FiraTàrrega International Festival is a project that deserves our attention for a number of reasons. It is not only a fascinating artistic event, featuring a rich and diverse programme that attracts hundreds of professionals from around the world, but is also a kind of social phenomenon. During the festival, the small, unremarkable town of Tàrrega (ca 16.5 thousand inhabitants) is transformed beyond recognition – it pulsates with the rhythm of excellent theatrical, musical, and dance performances and fills with visitors. These include not only theatre professionals from Spain and other countries, but also residents of nearby towns and more distant cities, who come to Tàrrega to experience this vibrant artistic fiesta.
FiraTàrrega Festival (Fira de Teatre al Carrer) was established in 1981 on the initiative of the then president of Tàrrega, Eugeni Nadal. He aimed to transform a local festival into a large event, encourage local residents to get involved and put the whole town to the service of a concrete project, in this case, the theatre. The medieval layout of the town allowed the organizers to concentrate the venues in the centre, which centralized the shows and brought the audience together, turning them into protagonists of the event. Gradually, Fira evolved. Various aspects of the festival developed – paid-entry performances were added to the programme and an organizational structure emerged. The international character of the event grew, and the role of presenters and curators from around the world of the fair became more pronounced. A study commissioned in 2000 by the University of Lleida at the request of the organizers indicated that Fira generates for the town and the surrounding area revenues of €3 million every year. The study was repeated in 2004 and resulted in similar findings, confirming the huge impact of the festival on the economy of the region (data from “FiraTàrrega. History dossier (1981 – The present).”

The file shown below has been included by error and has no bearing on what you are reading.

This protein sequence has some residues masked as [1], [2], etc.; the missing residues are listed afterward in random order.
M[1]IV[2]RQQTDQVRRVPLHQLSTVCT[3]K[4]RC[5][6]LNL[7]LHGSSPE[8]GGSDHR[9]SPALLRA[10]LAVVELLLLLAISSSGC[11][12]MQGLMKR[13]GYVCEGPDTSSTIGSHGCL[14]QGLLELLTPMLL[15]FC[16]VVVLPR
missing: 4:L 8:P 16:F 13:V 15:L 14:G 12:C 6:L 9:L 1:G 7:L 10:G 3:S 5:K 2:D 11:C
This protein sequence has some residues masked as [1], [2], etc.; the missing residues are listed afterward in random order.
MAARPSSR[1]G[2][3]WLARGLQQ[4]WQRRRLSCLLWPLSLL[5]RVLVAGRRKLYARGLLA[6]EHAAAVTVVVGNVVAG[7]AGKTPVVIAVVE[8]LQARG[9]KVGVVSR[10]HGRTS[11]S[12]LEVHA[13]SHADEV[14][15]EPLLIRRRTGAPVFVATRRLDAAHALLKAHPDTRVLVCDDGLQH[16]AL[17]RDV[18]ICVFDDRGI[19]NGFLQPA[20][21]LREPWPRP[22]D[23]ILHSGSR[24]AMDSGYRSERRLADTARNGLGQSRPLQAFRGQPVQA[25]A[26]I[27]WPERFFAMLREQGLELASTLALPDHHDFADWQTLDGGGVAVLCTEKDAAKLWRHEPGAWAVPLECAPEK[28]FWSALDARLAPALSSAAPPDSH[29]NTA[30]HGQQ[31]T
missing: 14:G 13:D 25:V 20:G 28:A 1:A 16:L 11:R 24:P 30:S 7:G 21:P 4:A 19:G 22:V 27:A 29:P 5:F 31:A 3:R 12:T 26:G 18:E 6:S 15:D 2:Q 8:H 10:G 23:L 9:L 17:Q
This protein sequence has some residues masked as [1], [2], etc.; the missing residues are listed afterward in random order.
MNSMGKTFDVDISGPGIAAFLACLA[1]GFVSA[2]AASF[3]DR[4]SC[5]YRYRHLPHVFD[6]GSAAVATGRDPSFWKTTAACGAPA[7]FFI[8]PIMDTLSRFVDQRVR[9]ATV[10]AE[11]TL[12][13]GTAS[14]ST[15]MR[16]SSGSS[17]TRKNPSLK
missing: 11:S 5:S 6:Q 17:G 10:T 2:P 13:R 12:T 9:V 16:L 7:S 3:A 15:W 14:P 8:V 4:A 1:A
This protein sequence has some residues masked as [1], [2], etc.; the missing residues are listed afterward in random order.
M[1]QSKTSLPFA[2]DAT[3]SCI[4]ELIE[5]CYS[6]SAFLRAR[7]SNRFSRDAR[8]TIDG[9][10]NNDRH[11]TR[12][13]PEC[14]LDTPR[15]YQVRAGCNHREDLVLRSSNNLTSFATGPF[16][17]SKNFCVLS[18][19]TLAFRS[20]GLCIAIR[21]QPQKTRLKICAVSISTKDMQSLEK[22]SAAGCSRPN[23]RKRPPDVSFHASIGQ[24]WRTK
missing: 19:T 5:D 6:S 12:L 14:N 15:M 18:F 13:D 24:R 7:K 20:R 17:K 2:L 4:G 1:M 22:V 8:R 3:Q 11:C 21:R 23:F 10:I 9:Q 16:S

Festival events transform Tàrrega into a theatrical stage – every part of the town centre becomes a stage. The celebration of theatre engages its residents, offering them the chance to see great performances, as well as involving them in the work of organizing the festival. Local bars and restaurants flourish, and residents rent out their spare rooms to supplement the town’s modest hotel resources.
Every year, the FiraTàrrega Festival, which lasts just four days, gathers about one hundred thousand spectators (indoor and outdoor performances). Every year, several hundred theatre industry experts from all over the world receive professional festival accreditation (this year the number of professional accreditations covering Spain and other countries exceeded one thousand). Large number of journalists are also present at the festival – including reporters from: tve, Catalunya Ràdio iCatFM, La Xarxa, Lleida TV, Ràdio Tàrrega, Tàrrega TV, Segre and specialist media, including Artez, Entreacte, Fiestacultura, Núvol, Recomana.cat, Teatralnet, Territoris.cat, Zirkólika.
FiraTàrrega combines several important aspects: a rich and diverse demonstration of the new Spanish – predominantly independent – theatre with presentations of performances and international projects and a kind of art fair, although I must say that I am reluctant to use this word. Not because I have doubts about the importance and significance of the festival; especially when it comes to establishing extremely valuable professional contacts. This takes place in such a friendly and relaxed atmosphere. Thanks to the incredible efficiency of the highly professional organizers, these meetings simply take the form of honest conversations, an exchange of information, introduction of different projects. Here, we talk about our work and hear all about the work of others. This very often results in collaborations and performances at various other festivals.